The Georgia Supreme Court on Thursday ruled against former U.S. Rep. John Barrow and former state Rep. Beth Beskin in their bid to force an election for the seat of Justice Keith Blackwell, who is stepping down from the court in November.
This means Gov. Brian Kemp gets to appoint Blackwell’s successor, who would then stand for election in 2022.
In a 6-2 ruling, the Supreme Court said Fulton County Superior Court Judge Emily Richardson arrived at the correct conclusion in mid-March dismissing Barrow’s and Beskin’s lawsuits, but did so using mistaken reasoning.
Justice David Nahmias, writing for the majority, said even though Blackwell’s seat is not vacant at the present time, his resignation became irrevocable when it was accepted by Kemp on Feb. 26. Blackwell’s seat will become vacant when he leaves office on Nov. 18, and “when a vacancy arises in a justice’s office, it is filled not by election but rather by gubernatorial appointment,” Nahmias wrote.
The hotly contested and highly unusual case led six of the state Supreme Court’s justices to remove themselves and be replaced by five Superior Court judges. Nahmias’ majority decision was joined by Chief Justice Harold Melton, Justice Sarah Warren and Superior Court Judges Richard Cowart, Sarah Wall and Timothy Walmsley.
Superior Court Judge Brenda Trammell, joined by Judge Scott Ballard, dissented.
Trammell, of the Ocmulgee Judicial Circuit, took issue with the majority giving more weight to provisions allowing Kemp the appointment. “Because I feel that this denies the people the right to elect their justice as provided by the Constitution, I cannot agree,” she wrote.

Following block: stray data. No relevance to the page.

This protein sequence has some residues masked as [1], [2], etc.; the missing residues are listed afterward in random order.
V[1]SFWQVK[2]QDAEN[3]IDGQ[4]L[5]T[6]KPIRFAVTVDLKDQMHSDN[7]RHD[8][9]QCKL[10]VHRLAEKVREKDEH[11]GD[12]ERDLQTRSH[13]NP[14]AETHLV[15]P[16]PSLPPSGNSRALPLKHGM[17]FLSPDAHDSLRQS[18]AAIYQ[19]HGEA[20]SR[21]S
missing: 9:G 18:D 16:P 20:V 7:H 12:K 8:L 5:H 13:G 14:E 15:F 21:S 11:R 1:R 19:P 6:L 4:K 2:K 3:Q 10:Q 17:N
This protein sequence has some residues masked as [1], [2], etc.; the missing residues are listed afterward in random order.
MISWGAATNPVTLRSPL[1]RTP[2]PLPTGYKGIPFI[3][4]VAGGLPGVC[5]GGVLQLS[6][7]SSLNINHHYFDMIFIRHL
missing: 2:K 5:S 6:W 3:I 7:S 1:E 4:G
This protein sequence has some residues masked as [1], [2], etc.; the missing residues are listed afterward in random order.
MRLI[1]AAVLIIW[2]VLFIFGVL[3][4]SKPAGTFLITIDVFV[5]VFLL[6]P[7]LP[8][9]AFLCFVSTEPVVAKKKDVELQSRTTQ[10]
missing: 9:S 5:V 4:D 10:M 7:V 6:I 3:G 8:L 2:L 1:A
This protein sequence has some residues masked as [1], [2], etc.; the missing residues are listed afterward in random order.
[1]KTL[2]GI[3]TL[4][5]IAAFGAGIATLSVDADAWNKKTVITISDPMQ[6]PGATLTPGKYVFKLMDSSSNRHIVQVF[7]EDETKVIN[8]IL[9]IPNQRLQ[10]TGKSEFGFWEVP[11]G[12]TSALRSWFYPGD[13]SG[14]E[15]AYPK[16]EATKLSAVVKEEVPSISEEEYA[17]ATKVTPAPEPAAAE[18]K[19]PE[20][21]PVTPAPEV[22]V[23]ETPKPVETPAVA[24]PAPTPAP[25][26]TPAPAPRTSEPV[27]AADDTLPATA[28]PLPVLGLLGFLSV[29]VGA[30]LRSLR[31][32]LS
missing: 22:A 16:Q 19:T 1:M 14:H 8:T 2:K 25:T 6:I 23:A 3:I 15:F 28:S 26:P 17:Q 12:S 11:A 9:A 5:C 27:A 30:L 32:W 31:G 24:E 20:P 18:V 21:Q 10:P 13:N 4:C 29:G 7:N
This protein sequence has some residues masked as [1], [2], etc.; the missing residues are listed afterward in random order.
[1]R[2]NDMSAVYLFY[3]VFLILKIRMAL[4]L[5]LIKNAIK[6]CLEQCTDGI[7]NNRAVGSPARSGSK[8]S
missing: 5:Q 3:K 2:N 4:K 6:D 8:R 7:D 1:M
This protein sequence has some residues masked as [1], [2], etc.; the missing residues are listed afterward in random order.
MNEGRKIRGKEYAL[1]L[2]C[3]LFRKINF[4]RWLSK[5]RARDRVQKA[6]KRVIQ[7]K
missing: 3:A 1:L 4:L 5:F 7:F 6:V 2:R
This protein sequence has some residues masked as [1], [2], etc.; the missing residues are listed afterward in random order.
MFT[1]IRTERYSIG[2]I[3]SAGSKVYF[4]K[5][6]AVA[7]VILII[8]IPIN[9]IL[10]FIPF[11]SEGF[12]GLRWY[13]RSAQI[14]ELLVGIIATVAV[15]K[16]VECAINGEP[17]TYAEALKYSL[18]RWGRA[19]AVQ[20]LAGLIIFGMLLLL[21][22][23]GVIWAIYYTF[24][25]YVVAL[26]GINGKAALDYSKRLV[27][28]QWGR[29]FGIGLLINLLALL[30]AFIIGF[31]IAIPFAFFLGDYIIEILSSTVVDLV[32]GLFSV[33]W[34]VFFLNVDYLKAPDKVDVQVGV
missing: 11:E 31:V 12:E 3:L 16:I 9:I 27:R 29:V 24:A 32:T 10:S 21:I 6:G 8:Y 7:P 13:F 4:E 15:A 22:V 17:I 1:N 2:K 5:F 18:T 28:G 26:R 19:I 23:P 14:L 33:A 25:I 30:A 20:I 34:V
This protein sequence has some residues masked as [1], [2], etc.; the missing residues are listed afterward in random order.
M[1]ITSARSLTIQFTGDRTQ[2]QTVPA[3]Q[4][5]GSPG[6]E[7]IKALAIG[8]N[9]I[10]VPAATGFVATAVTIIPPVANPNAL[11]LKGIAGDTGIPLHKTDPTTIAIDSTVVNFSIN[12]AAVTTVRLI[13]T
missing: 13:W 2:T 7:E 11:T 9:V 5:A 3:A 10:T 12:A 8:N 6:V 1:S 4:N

Beskin, who is now running to unseat Justice Charles Bethel, said she was not disappointed with the court’s ruling. For example, she said, the majority agreed with her position that Blackwell’s seat is not currently vacant, contrary to what Richardson had determined.
“I’m happy to have played a part in helping clarify Georgia election law jurisprudence and further understand the gubernatorial power of appointment,” she said.
Barrow lashed out at the decision, calling it tainted because Nahmias, Melton and Warren refused to step aside from a case involving their colleague Blackwell.
“It’s clear that these justices had an interest in deciding this case, and it’s not hard to see where their interests lay,” Barrow said. These justices misinterpreted the Constitution and blamed the voters who ratified it, he added.
“We’ll continue to see these justices blaming the voters for their bad decisions — until we replace them,” Barrow said.
Still pending is a federal lawsuit filed in U.S. District Court in Atlanta by three voters, including the widow of late Justice Charles Weltner, who also are seeking to force an election for Blackwell’s seat.
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